When you look for information on interest rates and lending during a recession, much of the information pertains to consumer lending. The way that business borrowers should approach lending and interest rates during a recession varies from the common advice for consumer borrowers, who are often advised to lower credit card debt and avoid mortgages they may not be able to afford.
For business borrowers, a recession doesn’t mean the end of business loans, though there will be changes. To help you navigate the affordability and availability of capital during the next recession, here’s what you need to know.
Interest rates follow the laws of supply and demand. During a recession, the demand for credit tends to dip. As a result, interest rates drop to entice borrowers. Low interest rates are one of the primary benefits of borrowing during a recession because it enables companies to invest in the future of their businesses with a lower cost of capital.
Despite the US economy’s sustained growth, now is a great time to capitalize on low interest rates. Most economists seem to think we’re due for a recession in the near future, and the Fed seems to have taken the approach of “Nothing gold can stay… unless you lower interest rates.” They lowered interest rates twice in October (bringing the prime rate to 4.75% as of October 29, 2019) to encourage Ponyboy and all the other consumer and business borrowers to stay gold (i.e., keep borrowing).
We don’t have a crystal ball to see the interest rates for the next recession, but we can compare current rates to the rates of 2008, a worst-case scenario. In response to the Great Recession, the Fed slashed rates to a historic low, between 0% and .25%. As juicy as those rates are, we’d rather take 4.75% than the intense economic hardship wrought by the Great Recession. For the anxious among us, it cannot be repeated enough that economists don’t think the next recession will be anywhere near as severe as the last.
When it hits, we can expect rates to drop, but they may not go much further than the already significantly-low rates.
Securing long term lending during a recession is great if you can get it. Key word being “if.” You know who doesn’t like a low interest rate? Banks. You’ll be hard-pressed to get a bank to agree to a long-term loan during a recession because they don’t want to get locked into a low rate. During a recession, it’s going to be even harder for small business owners to secure funding for their businesses.
Lending marketplaces like Lendio offer easier access to funding for most small business owners. We work with more than 75 lenders to give small business owners the best chance of getting funded.
During a recession, those lenders may make their requirements more stringent. Lenders are always concerned about the risk of awarding a loan. That’s why they base lending decisions on factors like credit score, time in business, and revenue. These indicators signal whether a borrower is a high or low risk.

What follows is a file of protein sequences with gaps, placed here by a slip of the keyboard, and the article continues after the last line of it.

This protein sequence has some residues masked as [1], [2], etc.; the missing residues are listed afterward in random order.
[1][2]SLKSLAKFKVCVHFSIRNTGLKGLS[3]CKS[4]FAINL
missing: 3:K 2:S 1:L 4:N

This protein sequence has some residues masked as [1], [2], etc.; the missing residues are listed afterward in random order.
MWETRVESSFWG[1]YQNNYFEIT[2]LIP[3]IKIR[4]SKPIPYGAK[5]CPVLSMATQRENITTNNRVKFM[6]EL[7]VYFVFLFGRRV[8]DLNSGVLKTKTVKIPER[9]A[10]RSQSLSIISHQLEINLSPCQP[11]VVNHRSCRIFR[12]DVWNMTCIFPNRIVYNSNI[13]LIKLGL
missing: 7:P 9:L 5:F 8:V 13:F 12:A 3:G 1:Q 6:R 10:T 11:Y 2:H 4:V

During a recession, lenders get warier. Because they have to contend with the added risk of economic uncertainty, they may increase requirements for your credit score, revenue, and time in business. For some borrowers, this added scrutiny will make it harder to secure funding.
Are you planning to take out a business loan in the next couple of years to help finance a business expansion? If so, securing your business loan before the recession hits can help to ensure you maintain access to capital.
If you don’t need capital now but think you could need it in the future, consider a line of credit. A line of credit gives you access to capital without an obligation to use it. You only pay interest on the money you borrow, which makes it a flexible solution for many business owners.
If you secure a loan today, does that mean that you’ll miss out on those sweet recession interest rates? (Hey, you have to celebrate the positives of a recession where you can, right?) Similar to other forms of funding, some business loans can be refinanced down the line. During the financing process, you can ask your funding manager if your lender offers refinancing. Then you can secure your loan today while requirements are more lenient and take advantage of lower interest rates once a recession inevitably comes.
It’s hard to remember what a minor or moderate recession feels like because the Great Recession is seared into our collective memory. This is even truer for younger generations, like millennials and members of Gen Zers who came of age or grew up during the Great Recession. We can’t predict the future (as soon as we get that financial crystal ball, we’ll let you know), but economists predict the next recession will be nowhere near as bad.
Recessions are a normal, natural part of the economic cycle. Use the information here to inform your recession planning. Take some time to consider what the next recession may look like for you. That way, you can identify which of the steps provided best fits the needs of your business so you’ll be prepared for an economic downturn.